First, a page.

You can access services in ways that match your need:
- You can write an EGL service type and deploy it as a "dedicated service," along with your Rich UI application. In this case, you don't need to know the service location, and the logic for accessing the service is a simple call statement, a callback function, and an exception handler.
You can deploy the same EGL service type as an EGL REST-RPC service. In this case, your call statement has an additional clause, and you'll use that clause to reference a resource-binding entry in the deployment descriptor.
The resource-binding entry stores the access details outside of your logic. As a result, you can reference a different service location without re-generating your code.
If your EGL REST-RPC service is referenced from one or more handlers, you might write a simple, declarative proxy function in a library -- no logic needed there -- and then reference that function from your requesting code. In this case, you also write a resource-binding entry.
The mechanism just described also works when you access a dedicated service or a third-party REST service.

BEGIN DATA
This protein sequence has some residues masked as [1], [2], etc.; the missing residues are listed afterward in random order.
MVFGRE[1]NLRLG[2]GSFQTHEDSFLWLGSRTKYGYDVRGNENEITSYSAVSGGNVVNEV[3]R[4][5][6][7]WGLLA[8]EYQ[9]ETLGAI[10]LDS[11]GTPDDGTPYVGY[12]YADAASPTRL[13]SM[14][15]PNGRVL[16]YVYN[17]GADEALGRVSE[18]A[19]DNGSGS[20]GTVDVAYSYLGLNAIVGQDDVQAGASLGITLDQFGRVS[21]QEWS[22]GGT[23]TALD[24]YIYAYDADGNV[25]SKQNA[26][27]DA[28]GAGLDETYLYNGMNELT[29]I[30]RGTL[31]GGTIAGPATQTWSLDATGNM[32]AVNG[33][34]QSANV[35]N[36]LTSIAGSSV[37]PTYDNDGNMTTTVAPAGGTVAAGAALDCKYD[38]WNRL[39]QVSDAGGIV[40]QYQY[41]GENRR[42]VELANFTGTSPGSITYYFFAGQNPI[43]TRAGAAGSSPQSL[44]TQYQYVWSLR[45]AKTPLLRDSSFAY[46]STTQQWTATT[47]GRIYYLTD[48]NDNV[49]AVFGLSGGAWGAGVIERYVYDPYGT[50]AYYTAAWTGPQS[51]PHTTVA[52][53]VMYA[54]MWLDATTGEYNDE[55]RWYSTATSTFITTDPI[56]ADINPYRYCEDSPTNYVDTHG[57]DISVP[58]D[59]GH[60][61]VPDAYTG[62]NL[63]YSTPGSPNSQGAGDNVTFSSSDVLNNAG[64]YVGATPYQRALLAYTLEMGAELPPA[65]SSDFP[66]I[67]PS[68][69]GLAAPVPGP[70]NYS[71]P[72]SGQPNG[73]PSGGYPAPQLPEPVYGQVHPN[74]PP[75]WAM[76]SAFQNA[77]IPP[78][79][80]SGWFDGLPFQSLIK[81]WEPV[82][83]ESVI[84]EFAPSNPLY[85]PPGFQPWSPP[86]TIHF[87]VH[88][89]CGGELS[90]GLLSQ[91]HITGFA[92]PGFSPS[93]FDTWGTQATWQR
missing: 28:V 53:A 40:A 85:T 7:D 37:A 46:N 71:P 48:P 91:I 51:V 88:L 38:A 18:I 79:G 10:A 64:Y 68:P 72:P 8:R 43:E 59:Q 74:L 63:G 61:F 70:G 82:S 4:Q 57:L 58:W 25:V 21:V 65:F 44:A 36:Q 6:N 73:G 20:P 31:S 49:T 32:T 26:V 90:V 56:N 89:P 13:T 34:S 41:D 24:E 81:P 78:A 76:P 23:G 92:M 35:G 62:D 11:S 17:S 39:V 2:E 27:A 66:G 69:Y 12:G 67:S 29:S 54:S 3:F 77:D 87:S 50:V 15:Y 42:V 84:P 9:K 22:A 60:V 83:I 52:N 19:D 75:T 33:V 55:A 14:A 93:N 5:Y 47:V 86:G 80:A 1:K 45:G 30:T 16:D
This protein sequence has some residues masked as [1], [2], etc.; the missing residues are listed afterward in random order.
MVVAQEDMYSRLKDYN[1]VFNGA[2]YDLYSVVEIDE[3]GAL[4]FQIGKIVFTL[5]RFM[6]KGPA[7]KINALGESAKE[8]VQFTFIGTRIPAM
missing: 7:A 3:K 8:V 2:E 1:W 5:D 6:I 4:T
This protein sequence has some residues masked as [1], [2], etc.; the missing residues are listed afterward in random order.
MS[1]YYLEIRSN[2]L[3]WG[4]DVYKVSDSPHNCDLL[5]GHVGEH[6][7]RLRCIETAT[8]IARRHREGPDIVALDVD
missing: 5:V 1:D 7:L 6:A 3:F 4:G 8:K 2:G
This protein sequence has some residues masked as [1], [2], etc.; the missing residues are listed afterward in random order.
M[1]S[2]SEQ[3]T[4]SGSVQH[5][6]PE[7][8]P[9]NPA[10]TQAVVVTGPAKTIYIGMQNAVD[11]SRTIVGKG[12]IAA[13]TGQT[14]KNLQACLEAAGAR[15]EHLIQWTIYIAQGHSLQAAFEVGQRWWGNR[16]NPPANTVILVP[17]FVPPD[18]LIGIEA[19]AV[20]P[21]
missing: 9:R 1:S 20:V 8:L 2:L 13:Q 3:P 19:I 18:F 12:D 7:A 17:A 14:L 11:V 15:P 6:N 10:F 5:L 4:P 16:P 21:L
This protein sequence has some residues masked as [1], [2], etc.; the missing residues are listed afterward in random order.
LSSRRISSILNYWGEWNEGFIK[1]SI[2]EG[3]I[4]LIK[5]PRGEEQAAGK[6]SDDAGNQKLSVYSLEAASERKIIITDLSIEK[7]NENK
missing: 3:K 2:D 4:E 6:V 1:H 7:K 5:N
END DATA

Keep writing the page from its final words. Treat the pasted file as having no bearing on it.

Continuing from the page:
- You might invoke several services to combine their data in a mash-up, which is an application that provides a single presentation from multiple sources. A mash-up might be lighthearted, or worthy of enterprise-level computing, or both. EGL allows for creativity and depth.
How do you start to learn about service access?
- Do you want to be "hands on" from the start? Try out the code snippets for accessing a service.
- Do you want to see a more detailed overview of the options? Consider service bindings.
- Do you want some background information? Read service-oriented architecture (SOA) for EGL developers.
- Do you want to learn more detail that is specific to EGL? Go to the Help system, search for and select "EGL support for SOA," and gain access to the subtopics by clicking the ToC icon at the bottom left. The language reference also has topics of interest; in particular, "REST annotation."
We were most concerned about ease of use when we designed service access. We also ensured that the use of proxy functions is similar to the use of proxy functions for accessing a program on IBM i.
We're pleased with the design and the outcome, but let us know what you think.-- Ben